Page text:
Groundhog Day Security

groundhog
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I woke up this morning. Went downstairs to get a cup of coffee and stepped on a piece of Lego. Why does that happen so often?

Last week I sat in a restaurant in Munich listening to a security conversation at a nearby table that felt like it was from 1998. I was simply gobsmacked at the lack of comprehension that these two people seemed to possess. This is not to say that I’m fluent in German as these two people were in fact speaking English. They were apparently in some way associated with the field of Information Security but, it sounded like cats barking or a Kardashian discussing the finer points of the works of Jean-Paul Sartre.

I was overcome by a desire to jam a fork into my leg in order to keep myself from screaming only to discover the fork was already there. But, all kidding aside, how do we ensure that people are constantly updating their skill sets so that we are not inundated by the perpetual dunking birds? You know, the folks that learned a few things from the 90s but, never progressed beyond that point?

A perfect example of this is the flaming sword of justice security types. You know who I mean. If not a specific person you are aware of the personality. An information security practitioner that stands with their sword in the air and screaming “THOU SHALL NOT PASS” to the Balrog a la Gandalf really isn’t getting the point across. What were the circumstances that lead that Balrog to be there in the first place? What were the security controls which failed? Or were simply not there to begin with.

Rather than rushing in to defend the realm, we all need to do our homework. Yes, there are times where we need to defend against the attackers that crawl out of the primordial binary ooze of the Internet to assail our defenses. But, those should be the outliers. Time and again I read stories about companies being breached and their data being dragged across the Internet leaving the victim with the scarlet letter pinned to their suit jackets. These are organizations that have done the best they can with the resources that they have available to them. Or at least that is the hope.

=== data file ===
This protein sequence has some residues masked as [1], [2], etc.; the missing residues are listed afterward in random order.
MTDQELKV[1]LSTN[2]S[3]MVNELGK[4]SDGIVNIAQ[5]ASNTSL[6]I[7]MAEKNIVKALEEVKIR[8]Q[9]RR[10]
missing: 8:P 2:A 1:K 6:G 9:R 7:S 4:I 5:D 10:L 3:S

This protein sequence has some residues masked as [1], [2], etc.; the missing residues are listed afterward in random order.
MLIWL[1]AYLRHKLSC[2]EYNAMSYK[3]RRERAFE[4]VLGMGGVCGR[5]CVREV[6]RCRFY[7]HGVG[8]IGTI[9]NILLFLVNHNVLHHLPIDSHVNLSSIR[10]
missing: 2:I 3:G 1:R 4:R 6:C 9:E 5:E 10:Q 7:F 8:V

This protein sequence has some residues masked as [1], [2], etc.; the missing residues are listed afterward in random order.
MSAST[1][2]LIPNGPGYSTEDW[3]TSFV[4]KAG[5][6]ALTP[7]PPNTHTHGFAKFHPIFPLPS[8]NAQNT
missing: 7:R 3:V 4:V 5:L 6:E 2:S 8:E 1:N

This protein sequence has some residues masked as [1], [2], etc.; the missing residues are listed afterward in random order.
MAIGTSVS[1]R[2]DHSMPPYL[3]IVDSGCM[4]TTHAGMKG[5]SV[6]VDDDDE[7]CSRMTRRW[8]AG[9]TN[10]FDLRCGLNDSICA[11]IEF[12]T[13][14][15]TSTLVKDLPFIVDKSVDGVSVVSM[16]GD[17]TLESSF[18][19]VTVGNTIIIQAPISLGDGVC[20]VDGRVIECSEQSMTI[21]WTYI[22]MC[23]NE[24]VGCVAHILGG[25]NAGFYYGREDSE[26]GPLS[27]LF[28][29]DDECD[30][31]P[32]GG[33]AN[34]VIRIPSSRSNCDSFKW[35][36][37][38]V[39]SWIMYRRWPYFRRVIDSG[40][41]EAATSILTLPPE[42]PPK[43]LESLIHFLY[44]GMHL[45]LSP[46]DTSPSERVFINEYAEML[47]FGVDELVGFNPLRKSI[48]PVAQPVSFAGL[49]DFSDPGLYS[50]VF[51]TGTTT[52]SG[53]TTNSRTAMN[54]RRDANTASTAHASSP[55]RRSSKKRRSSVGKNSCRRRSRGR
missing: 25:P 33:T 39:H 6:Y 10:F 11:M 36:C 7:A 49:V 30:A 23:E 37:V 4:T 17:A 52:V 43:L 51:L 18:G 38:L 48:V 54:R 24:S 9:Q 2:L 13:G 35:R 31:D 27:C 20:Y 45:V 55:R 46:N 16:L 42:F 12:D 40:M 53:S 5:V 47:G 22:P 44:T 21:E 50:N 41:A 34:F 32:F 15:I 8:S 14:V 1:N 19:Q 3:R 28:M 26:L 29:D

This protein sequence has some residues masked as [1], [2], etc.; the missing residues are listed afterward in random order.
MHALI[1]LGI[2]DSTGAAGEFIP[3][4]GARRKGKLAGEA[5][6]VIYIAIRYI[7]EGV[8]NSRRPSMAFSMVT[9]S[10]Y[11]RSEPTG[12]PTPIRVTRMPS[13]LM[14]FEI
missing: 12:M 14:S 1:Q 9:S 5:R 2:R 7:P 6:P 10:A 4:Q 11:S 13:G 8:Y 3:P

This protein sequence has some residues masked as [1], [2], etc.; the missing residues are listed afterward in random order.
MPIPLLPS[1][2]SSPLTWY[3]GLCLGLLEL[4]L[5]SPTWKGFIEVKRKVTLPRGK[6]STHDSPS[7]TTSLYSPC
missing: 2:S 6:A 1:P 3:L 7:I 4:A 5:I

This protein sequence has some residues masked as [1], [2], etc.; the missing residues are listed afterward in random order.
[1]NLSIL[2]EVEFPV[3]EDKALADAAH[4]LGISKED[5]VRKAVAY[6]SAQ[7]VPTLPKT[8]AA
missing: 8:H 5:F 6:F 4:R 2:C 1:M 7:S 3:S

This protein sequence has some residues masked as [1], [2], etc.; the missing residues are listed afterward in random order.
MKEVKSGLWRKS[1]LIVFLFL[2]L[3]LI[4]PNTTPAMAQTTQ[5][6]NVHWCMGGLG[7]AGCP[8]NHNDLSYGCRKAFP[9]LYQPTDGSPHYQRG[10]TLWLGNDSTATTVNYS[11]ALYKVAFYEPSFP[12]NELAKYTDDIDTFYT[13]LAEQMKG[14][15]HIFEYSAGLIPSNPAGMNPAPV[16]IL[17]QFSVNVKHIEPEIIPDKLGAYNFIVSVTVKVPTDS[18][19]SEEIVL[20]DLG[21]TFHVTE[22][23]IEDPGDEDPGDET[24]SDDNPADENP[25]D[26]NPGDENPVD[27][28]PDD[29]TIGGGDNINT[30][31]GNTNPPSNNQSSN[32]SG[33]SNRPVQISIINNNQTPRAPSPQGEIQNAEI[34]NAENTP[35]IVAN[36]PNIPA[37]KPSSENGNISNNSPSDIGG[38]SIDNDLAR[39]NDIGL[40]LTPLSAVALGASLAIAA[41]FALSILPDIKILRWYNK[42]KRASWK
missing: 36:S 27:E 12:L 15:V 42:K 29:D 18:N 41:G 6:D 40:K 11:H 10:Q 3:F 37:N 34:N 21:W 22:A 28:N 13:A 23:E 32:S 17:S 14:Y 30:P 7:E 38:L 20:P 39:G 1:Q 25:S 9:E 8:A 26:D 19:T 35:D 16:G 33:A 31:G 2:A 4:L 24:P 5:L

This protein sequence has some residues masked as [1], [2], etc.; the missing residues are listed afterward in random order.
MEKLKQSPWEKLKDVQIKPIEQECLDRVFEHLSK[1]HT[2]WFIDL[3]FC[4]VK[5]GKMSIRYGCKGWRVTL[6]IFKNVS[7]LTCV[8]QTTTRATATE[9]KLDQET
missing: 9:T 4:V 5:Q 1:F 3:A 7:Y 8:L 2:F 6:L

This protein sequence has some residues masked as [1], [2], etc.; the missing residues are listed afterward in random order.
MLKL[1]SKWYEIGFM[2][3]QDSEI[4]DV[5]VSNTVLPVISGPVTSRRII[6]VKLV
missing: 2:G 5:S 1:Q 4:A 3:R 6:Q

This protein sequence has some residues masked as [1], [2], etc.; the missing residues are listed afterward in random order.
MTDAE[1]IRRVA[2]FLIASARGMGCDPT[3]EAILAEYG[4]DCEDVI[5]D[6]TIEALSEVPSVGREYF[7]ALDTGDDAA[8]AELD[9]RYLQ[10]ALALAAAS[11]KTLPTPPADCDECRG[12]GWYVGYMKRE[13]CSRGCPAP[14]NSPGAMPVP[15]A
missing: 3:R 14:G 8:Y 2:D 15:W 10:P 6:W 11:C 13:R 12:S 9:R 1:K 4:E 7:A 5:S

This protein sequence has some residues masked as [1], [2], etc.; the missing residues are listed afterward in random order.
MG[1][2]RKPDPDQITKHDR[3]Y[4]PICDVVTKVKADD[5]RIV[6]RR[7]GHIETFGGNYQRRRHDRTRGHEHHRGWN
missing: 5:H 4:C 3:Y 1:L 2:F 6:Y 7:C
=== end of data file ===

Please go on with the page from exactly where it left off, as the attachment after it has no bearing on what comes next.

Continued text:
Then we see the attack the spin motif. The CEO for TalkTalk stepped on a land mine of sorts when the statement was made that there was no legal obligation to encrypt financial information. Sadly, there is a point to be made here as the UK’s Data Protection Act of 1998 (.pdf) mentions “encryption” exactly never. It does allude to the idea but at no point does it call it out explicitly. They came out swinging using that as their defense much to the amusement of the world. That sticky bit notwithstanding it doesn’t absolve them of their need to put basic security controls in place.

We keep reading about these sort of stories. In some cases the responses make one slam one’s own head into a desk top with as much force as possible. We need to find a way to better improve our collective security posture that doesn’t include Internet shaming or anything so puerile. We need to have the flaming swords of justice beaten into clues so that we may all have them. This hamster wheel needs to stop at some point. Right? After all, "Freedom is what you do with what's been done to you."

How can we move forward? What are your thoughts?

I woke up this morning. Went downstairs to get a cup of coffee and stepped on a piece of Lego.

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